The film pulls off a coop  (heh heh, coup, sorry) in snagging Mel Gibson to play Rocky the Rhode Island Red, though he’s surrounded by a host of British voices, mainly female, that you wouldn’t normally expect to do voiceover work. Everybody does a brilliant job, and the aptness of every voice to the plasticene grotesques they portray is a tribute to the casting office as much as it is to the designers. Julia Sawalha is perfect as Ginger, the late Benjamin Whitrow a hoot as Fowler, the farm cockerel and a stick-in-the-mud old-style RAF officer (mascot brigade), and I love Jane Horrocks in anything, let alone her performance as the permanently muddled Babs.

Aardman are even confident enough to throw in a chicken-and-egg argument for the film’s coda, running on into a post-credit scene, which sums up just why Chicken Run is so bloody funny.

The film was another of those, like The Princes Bride, where we saw a clip from it on Barry Norman’s Film 2000 at John M’s house, after an evening at the Crown & Anchor. The bit where Fowler exclaimed ‘The turnip’s bought it!’ had us in fits and cemented the desire in all of us to see it as soon  it was out.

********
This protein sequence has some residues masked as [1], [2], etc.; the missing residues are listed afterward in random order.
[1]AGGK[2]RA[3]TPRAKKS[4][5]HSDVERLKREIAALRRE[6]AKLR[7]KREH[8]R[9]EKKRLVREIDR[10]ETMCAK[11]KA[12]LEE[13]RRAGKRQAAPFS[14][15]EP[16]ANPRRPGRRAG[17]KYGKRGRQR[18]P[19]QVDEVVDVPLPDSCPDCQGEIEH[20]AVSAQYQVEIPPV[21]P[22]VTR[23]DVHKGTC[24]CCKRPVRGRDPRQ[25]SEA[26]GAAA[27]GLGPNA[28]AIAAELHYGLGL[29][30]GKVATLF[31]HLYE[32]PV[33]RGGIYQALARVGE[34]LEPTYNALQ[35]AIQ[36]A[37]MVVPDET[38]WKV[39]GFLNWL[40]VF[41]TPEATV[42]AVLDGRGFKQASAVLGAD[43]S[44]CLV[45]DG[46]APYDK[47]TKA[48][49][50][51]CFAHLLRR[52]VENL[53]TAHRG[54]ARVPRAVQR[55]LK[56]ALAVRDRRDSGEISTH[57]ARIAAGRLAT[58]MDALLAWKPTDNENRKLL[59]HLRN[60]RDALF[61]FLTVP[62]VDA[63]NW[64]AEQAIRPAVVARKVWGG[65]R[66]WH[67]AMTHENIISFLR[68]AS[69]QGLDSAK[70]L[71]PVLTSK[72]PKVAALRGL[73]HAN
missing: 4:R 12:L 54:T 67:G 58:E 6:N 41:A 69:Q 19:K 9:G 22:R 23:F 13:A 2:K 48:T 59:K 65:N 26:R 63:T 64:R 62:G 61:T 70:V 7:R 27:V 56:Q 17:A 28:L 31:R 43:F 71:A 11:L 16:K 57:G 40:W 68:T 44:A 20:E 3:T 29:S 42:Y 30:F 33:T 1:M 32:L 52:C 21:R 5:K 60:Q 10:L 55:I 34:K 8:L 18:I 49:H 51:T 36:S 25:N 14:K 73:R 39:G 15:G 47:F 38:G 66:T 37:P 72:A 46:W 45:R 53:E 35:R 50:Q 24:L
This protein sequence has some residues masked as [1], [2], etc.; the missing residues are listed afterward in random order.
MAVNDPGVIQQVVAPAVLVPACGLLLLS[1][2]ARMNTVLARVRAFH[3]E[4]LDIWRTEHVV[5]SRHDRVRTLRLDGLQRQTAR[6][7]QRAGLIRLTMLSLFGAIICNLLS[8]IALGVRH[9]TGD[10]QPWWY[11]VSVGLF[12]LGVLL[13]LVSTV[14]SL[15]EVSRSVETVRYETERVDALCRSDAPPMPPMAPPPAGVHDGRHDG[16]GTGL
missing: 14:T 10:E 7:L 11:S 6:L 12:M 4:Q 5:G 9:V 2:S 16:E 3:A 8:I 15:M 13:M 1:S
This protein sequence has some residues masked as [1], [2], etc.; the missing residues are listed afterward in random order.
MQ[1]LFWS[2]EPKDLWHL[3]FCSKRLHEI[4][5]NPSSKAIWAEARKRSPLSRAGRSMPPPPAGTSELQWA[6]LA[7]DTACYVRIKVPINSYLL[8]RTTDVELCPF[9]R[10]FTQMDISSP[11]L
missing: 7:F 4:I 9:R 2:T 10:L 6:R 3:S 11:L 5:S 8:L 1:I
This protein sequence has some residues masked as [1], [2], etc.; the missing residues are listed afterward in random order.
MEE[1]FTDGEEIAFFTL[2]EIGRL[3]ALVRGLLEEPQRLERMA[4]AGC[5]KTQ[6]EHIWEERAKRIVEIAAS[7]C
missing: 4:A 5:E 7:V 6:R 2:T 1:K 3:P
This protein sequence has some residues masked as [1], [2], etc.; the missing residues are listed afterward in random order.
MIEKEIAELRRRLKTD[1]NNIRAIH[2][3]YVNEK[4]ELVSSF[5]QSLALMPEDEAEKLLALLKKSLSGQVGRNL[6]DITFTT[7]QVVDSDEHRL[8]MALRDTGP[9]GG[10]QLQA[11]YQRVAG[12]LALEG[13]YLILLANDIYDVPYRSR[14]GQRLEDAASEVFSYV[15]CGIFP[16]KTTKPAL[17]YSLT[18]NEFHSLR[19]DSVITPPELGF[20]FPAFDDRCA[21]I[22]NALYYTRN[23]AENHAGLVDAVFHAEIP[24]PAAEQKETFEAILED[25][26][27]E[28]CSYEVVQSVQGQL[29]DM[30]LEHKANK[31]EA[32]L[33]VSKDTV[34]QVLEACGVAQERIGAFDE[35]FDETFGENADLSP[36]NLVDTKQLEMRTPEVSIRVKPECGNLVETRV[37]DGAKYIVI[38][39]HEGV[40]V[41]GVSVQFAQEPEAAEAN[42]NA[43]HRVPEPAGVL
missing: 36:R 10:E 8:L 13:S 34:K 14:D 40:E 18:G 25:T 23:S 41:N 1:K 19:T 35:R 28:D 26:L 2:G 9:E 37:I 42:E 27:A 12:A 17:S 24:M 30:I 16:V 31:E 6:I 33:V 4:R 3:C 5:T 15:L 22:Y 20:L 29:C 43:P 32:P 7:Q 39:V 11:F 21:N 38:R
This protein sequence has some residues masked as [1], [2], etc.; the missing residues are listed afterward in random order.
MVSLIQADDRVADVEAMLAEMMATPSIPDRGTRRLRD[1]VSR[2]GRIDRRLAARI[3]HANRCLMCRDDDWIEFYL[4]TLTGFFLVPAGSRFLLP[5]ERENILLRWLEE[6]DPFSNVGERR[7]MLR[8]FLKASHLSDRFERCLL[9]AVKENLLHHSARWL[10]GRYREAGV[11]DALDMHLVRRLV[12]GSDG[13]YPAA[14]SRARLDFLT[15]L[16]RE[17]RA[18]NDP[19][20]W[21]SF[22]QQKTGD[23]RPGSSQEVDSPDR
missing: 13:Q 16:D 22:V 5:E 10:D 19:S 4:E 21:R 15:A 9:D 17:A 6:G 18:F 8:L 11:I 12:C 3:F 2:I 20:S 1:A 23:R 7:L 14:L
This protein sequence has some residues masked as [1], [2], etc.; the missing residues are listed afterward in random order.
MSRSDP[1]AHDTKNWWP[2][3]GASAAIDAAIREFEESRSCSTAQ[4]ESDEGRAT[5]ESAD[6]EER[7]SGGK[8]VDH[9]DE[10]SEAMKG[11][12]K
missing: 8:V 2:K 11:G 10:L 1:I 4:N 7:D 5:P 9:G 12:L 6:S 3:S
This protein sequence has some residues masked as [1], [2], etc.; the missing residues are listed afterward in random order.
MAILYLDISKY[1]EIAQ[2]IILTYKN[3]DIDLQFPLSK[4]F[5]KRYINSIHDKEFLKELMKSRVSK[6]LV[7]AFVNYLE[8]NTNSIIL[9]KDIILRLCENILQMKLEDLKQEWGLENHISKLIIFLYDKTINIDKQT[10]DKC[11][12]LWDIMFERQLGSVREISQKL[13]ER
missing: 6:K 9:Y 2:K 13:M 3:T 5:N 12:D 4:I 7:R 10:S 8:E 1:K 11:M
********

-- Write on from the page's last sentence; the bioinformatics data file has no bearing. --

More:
When that happened, I remember asking my professional partner if he was going to see it. he looked at me almost in amazement, and asked why he’d want to see something made up out of plasticene. There are people who can’t see beyond the surface, and who cannot understand the appeal of something that is so obviously ‘not real’. The best thing about Chicken Run is that for eighty minutes it involves you in a story made up out of artificial material designed in a way that no living or natural thing has ever looked, and whilst the implausibility of the characters is itself an essential part of the fun, it brings you into this life and engages you in a story that is literally life and death for those who go through it. You believe in it.

It’s a perfect illustration of the aphorism I coined thirty-odd years ago: the irreducible requirement of fiction is that it must make you care about something that never happened to someone who never existed.

Shall I watch it again?

 

 

After Low


I am a devotee of Sir David Low, the New Zealand born political cartoonist who, for me, was the greatest political cartoonist of the Twentieth Century, and that even without the creation of Colonel Blimp.

Cartoonists today who are wise and understand their profession’s history, still call upon Low, to often devastating effect.

The latest is Chris Liddell, in tomorrow’s Observer. First, the original:

then Riddell:

Nice one, Chris.

A Lycanthrope in Wolfe’s clothing: The Solar Cycle resumed


Though The Urth of the New Sun had appeared as a single-volume sequel to The Book of the New Sun tetraology, the very completeness of the sweeping story appeared to preclude any further visits to that overwhelmingly distant future of decay and rebirth. So it was both a surprise and a delight too learn that Gene Wolfe was writing ‘another multi-volume series’ set in the same Universe.